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Jason and I arrived at the Barn after a half hour or so journey from the church, gratefully picked up drinks in our way through to the gardens (gin brambles, and elderflower coolers!), and then promptly lost one another amongst our family and friends! In fact, I lost my drink right away too, which became a running theme for the day.

That first half an hour or so in the gardens was spent greeting and catching up with all of our friends and family in turn. I remember hugging cousins and aunts and uncles and siblings and friends, and seeing trays of canapés flying in and out of the kitchens, and wondering at what point in the day it would be acceptable for me to ditch my heels…


My Mum had advised us to try and seize brief moments just for the two of us throughout the day, whenever it was possible, and so after we’d seen each of our lovely guests in turn, we headed further into the gardens to take a moment or two just with each other.

B E L O W :: We’d put together a little photo treasure hunt for each of the children, with a disposable camera and set of photos for them to take throughout the cocktail reception. They took to their tasks like professionals! When the little girls weren’t busy taking their bridesmaids’ duties seriously and helping me with my train, that is…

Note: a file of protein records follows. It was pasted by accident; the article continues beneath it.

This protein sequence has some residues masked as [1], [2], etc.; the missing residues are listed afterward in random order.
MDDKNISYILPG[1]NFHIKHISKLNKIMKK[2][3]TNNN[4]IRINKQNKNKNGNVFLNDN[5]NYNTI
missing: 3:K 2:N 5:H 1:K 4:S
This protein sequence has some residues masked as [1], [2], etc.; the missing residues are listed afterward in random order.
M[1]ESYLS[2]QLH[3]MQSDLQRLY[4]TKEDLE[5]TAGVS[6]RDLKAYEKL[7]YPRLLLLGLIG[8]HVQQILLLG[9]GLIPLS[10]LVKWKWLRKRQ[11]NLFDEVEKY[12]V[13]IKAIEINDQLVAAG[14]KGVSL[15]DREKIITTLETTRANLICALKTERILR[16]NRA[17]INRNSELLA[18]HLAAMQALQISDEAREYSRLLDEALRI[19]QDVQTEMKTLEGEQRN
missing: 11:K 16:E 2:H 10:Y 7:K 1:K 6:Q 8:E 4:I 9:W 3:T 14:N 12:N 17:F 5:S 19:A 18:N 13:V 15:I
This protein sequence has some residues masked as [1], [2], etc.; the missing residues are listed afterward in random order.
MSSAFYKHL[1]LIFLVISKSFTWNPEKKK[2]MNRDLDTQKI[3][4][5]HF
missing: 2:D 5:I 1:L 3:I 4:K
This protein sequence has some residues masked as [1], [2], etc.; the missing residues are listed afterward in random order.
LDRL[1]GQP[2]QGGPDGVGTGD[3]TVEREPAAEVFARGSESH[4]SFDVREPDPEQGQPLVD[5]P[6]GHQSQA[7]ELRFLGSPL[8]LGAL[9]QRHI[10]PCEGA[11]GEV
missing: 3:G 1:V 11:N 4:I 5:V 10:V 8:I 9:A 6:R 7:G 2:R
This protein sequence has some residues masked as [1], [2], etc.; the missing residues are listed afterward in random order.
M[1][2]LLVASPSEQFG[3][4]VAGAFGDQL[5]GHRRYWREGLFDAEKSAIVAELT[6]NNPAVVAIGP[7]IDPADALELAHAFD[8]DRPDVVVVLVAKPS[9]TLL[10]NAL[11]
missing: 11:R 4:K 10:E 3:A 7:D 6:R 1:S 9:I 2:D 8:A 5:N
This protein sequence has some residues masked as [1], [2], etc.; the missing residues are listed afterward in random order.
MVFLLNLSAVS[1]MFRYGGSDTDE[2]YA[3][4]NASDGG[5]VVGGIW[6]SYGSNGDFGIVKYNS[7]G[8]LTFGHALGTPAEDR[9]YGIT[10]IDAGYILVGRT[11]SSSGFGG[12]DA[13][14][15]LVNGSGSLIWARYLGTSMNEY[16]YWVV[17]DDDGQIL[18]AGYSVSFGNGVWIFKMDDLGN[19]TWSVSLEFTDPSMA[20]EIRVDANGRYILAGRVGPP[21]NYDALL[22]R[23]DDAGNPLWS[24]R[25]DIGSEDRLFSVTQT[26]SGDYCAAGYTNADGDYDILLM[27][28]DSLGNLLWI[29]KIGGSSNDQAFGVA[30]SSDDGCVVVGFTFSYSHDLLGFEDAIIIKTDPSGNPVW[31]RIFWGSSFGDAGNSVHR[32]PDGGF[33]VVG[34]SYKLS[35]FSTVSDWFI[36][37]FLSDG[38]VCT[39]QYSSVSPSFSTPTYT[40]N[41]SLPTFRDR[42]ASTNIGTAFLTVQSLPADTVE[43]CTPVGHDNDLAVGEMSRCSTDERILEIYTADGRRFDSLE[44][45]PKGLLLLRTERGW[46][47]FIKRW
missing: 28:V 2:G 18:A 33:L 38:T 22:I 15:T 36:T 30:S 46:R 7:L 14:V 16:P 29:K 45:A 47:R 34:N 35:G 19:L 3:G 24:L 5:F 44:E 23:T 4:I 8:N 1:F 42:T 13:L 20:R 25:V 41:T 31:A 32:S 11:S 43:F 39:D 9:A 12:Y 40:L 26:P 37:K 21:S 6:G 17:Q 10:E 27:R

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Looking back now, I hardly remember having Sam, our photographer, with us at all during these moments.

Jason and I walked round the gardens slowly, pausing every now and again to look back at our party eating and drinking and laughing together, and we kept turning to one another and saying, ‘We did it! We did it!’

Silly though it sounds, it felt so wonderful to be together again, after having been apart for the previous 48 hours. It’d been the first time in just shy of six years that we’d gone longer than a few hours or so without talking, and despite the fact that all we’d done, since saying goodbye to one another at the ceremony rehearsal on the Wednesday evening, had been centred around getting ready for the wedding, it still felt as though we had so much to catch each other up on!

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A B O V E :: I remember watching as this photo was taken, and wanting to drink in every moment of seeing my new husband as he stood in front of the camera, turning and adjusting the wedding band that looked so strange and new and wonderful on his hand. I kept catching myself staring at the ring on his finger throughout the day- even more than I did my own!